But beyond the breeding, we wanted a horse that can be used for dressage and driven dressage. A horse that Robert can train and that can take him to the next level in his quest for his own personal growth in horsemanship.

I think we found all that we were looking for and more in our little colt. We purchased him from JP Giacomini, who had not intended to sell him. JP had been planning this breeding for many years, and sees the potential of this cross to be his replacement one day for Hipogrifo, our colt's sire. He has retained rights to a certain number of breedings and we are very happy to have a partner in our new journey with JP.

Hipogrifo is an amazing horse. He exudes the Veiga bloodlines through his every pore; from his convex head, elegance and down to his work ethic. Hipo is now a venerable old stallion, still eager to please and just amazing to watch.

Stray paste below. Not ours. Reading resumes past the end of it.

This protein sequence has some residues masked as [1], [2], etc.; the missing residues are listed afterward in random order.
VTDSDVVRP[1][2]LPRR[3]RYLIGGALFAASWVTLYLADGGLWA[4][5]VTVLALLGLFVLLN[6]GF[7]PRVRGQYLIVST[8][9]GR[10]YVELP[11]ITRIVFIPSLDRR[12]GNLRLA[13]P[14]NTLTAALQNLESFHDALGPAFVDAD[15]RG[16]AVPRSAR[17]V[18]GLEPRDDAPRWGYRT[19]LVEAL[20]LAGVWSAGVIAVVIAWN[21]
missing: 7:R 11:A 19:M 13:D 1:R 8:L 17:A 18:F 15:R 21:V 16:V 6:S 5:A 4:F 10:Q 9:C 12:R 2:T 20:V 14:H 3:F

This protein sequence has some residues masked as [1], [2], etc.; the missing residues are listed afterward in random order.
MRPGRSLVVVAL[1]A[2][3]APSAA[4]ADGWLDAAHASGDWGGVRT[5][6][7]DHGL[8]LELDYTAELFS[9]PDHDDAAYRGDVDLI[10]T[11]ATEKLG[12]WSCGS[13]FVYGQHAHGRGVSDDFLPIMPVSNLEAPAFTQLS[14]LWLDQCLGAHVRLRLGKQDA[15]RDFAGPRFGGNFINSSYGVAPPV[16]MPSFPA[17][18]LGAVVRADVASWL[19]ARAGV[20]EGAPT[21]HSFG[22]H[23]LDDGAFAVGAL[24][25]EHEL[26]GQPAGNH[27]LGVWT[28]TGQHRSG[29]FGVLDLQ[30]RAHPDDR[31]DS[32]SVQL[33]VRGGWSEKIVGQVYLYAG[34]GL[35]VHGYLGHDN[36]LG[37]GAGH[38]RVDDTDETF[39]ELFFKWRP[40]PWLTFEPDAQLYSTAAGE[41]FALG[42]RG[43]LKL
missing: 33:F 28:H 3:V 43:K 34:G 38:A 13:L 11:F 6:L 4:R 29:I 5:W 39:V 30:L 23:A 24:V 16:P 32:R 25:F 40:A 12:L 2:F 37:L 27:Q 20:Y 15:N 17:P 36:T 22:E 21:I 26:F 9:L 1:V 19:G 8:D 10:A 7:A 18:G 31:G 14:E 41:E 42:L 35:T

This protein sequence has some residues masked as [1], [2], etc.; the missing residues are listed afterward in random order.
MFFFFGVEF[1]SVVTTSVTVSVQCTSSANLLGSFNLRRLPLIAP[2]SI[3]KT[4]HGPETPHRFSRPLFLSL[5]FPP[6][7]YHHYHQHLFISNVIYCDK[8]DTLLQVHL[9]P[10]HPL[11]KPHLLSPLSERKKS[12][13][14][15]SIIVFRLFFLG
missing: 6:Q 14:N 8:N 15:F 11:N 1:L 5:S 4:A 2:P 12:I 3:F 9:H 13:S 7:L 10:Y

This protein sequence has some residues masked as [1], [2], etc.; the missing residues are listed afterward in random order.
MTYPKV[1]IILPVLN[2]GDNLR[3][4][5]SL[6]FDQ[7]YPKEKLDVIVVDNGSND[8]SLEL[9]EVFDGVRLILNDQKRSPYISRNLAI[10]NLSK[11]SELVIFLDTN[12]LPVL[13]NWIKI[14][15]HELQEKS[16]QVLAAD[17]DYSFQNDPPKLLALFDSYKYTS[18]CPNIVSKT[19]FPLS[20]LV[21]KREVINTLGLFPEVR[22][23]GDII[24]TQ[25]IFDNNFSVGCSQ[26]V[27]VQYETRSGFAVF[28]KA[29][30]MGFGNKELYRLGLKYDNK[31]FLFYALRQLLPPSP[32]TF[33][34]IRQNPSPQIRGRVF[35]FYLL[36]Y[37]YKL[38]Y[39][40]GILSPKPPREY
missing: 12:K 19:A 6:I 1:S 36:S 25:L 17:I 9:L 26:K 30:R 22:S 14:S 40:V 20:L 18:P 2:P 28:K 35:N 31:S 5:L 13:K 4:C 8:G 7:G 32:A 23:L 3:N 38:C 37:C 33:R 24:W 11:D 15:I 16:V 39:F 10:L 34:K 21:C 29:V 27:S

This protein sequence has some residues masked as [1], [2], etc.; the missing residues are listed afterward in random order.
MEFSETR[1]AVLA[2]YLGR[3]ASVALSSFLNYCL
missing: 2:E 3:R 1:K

Finally, I wish to quote the Interagro site and their wonderful write-up of the Veiga blood:

the symbol Veiga Veiga

"The Veiga bloodline produced the most genuine war horse of Ancient Lusitania. 'Veigas' are extremely functional and smaller than the other lineages - excellent for bullfighting.

They have the typical convex head known as the "Veiga head", flat thin legs with prominent hocks, fantastic impulsion and proud flexible necks.

Manuel Veiga describes his horses as follows: "Nervous, full of gallantry, so obedient they seem to outguess the rider's intentions; high thin head, long free-flowing manes, elevated movements and a striking agility challenging all threats and dangers with indomitable courage"

The Veiga is a true race within the Lusitano breed and the stallions when used on mares of any other lineage have the power to transmit to the offspring the most typical characteristics of the Lusitanian race.

The selection criterion was based entirely on the functional qualities, as explained by Alfredo Baptista Coelho:

"not the height, nor the academic morphology, not the color, nor the form of the head. Everything was offered by the race itself: wonderful fine slightly convex heads today known as "Veiga head", ancient rare colors, fine flat legs with strong hocks, flexible backs, uncommon impulsion, beautiful malleable necks... in short, the race offered him [Mr Veiga] a horse that makes our horse loving people vibrate.""

JP Zarathurstra